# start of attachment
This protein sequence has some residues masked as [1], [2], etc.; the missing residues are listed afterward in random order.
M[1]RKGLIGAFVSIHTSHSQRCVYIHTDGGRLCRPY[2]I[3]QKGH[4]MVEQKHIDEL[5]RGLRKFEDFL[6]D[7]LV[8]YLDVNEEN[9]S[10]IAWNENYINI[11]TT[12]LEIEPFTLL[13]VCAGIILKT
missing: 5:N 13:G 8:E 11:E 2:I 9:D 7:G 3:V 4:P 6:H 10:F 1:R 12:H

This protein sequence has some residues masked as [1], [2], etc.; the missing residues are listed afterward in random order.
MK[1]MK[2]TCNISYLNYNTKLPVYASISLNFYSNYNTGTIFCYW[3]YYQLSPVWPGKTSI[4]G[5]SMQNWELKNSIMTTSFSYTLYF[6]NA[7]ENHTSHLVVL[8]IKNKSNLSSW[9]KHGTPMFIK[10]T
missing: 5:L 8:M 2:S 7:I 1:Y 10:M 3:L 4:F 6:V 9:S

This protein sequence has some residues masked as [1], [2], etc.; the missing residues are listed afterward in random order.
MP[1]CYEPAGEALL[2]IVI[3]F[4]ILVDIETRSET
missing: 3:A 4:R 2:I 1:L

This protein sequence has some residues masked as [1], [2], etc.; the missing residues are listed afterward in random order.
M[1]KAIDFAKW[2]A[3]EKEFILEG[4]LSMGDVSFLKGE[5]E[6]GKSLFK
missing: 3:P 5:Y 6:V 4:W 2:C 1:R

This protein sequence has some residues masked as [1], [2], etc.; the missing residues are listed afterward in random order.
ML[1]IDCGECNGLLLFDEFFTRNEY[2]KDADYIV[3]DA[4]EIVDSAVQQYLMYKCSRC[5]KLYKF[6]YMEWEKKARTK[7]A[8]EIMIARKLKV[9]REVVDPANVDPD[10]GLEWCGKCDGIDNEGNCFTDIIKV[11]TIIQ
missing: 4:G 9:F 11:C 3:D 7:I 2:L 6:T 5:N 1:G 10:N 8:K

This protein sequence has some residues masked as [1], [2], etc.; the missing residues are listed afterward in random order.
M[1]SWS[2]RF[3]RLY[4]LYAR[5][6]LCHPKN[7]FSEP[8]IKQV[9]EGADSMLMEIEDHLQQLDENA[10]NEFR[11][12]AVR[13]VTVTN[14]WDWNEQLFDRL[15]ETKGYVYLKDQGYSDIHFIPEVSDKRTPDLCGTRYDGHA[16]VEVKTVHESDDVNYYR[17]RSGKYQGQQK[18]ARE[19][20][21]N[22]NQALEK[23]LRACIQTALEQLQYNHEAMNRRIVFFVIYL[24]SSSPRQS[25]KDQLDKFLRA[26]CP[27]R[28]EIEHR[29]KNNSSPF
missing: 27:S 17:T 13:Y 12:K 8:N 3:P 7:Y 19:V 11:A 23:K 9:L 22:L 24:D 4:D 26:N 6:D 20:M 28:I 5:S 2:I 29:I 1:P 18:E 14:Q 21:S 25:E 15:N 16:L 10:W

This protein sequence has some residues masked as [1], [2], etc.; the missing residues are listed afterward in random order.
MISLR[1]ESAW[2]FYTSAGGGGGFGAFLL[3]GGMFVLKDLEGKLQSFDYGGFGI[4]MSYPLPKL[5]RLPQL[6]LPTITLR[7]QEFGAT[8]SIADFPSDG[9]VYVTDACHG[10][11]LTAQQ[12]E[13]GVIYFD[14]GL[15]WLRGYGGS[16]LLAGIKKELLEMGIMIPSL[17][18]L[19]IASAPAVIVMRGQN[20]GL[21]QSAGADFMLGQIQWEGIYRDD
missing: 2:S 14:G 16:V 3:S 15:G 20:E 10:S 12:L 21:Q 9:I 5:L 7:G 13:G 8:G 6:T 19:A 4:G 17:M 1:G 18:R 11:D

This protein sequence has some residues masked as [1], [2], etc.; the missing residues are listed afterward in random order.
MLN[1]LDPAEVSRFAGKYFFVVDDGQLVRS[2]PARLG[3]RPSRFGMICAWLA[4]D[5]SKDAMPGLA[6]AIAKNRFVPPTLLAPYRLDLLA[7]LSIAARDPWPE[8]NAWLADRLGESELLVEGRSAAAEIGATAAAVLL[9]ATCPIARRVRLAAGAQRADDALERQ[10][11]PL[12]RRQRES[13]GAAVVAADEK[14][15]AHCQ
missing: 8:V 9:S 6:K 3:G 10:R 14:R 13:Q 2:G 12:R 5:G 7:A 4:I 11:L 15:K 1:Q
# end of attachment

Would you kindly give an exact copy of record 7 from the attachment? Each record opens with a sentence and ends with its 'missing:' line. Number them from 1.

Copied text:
This protein sequence has some residues masked as [1], [2], etc.; the missing residues are listed afterward in random order.
MISLR[1]ESAW[2]FYTSAGGGGGFGAFLL[3]GGMFVLKDLEGKLQSFDYGGFGI[4]MSYPLPKL[5]RLPQL[6]LPTITLR[7]QEFGAT[8]SIADFPSDG[9]VYVTDACHG[10][11]LTAQQ[12]E[13]GVIYFD[14]GL[15]WLRGYGGS[16]LLAGIKKELLEMGIMIPSL[17][18]L[19]IASAPAVIVMRGQN[20]GL[21]QSAGADFMLGQIQWEGIYRDD
missing: 2:S 14:G 16:V 3:S 15:G 20:E 10:S 12:L 21:Q 9:I 5:L 7:G 13:G 8:G 6:T 19:A 4:G 17:M 1:G 18:R 11:D